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September 2008 (Volume 86)
September 2008 | Lynn A. Blewett, Jeanette Ziegenfuss, Michael E. Davern
Context: New, locally based health care access programs are emerging in response to the growing number of uninsured, providing an alternative to health insurance and traditional safety net providers. Although these programs have been largely overlooked in health services research and health policy, they are becoming an important local supplement to the historically overburdened safety net.
Methods: This article is based on a literature review, Internet search, and key actor interviews to document programs in the United States, using a typology to classify the programs and document key characteristics.
Findings: Local access to care programs (LACPs) fall outside traditional private and publicly subsidized insurance programs. They have a formal enrollment process, eligibility determination, and enrollment fees that give enrollees access to a network of providers that have agreed to offer free or reduced-price health care services. The forty-seven LACPs documented in this article were categorized into four general models: three-share programs, national-provider networks, county-based indigent care, and local provider-based programs.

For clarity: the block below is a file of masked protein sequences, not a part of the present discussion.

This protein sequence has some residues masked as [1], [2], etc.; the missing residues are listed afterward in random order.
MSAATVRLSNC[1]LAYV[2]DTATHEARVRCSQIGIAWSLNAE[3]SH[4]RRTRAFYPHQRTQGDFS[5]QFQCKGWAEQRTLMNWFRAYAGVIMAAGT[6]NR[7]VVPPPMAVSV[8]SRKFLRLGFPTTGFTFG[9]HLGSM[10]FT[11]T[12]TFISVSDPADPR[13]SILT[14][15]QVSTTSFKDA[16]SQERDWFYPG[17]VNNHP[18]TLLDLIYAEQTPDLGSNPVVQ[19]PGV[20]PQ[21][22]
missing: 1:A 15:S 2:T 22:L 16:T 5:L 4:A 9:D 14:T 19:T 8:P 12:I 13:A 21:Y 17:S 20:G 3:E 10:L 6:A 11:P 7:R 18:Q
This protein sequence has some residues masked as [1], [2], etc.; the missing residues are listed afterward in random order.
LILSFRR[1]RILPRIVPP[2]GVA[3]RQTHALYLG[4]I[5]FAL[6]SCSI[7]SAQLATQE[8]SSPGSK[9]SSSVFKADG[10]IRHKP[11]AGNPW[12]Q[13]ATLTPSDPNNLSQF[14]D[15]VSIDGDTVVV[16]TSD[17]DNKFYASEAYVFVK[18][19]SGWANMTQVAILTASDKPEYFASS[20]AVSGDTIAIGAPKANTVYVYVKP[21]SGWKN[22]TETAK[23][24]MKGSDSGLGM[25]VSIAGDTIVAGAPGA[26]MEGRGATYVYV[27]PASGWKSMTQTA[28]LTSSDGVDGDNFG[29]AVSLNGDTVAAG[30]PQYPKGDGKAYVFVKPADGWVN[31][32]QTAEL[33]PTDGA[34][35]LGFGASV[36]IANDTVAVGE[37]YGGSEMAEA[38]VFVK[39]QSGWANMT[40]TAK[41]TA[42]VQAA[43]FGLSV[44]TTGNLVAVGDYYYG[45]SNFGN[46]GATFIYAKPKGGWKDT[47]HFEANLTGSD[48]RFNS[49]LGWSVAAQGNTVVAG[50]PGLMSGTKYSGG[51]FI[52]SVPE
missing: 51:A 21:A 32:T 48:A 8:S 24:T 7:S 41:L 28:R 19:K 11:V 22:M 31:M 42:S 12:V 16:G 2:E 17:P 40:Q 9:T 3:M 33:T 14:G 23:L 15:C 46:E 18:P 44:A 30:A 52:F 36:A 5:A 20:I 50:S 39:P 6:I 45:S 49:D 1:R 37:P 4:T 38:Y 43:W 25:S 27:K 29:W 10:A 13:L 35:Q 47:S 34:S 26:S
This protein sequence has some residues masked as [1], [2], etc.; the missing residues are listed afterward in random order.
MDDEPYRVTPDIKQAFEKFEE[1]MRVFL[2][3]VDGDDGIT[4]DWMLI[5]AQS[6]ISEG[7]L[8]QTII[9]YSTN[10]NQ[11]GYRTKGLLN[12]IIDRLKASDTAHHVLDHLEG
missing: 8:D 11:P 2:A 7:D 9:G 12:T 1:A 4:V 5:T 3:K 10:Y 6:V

Conclusions: New, locally based health access programs are being developed to meet the health care needs of the growing number of uninsured adults. These programs offer an alternative to traditional health insurance and build on the tradition of county-based care for the indigent. It is important that these locally based, alternative paths to health care services be documented and monitored, as the number of uninsured adults is continuing to grow and these programs are becoming a larger component of the U.S. health care safety net.
Author(s): Lynn A. Blewett; Jeanette Ziegenfuss; Michael E. Davern
Keywords: health services accessibility; uninsured; safety net
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Volume 86, Issue 3 (pages 459–479)
Published in 2008
Message Design Strategies to Raise Public Awareness of Social Determinants of Health and Population Health Disparities
Getting Real Performance out of Pay-for-Performance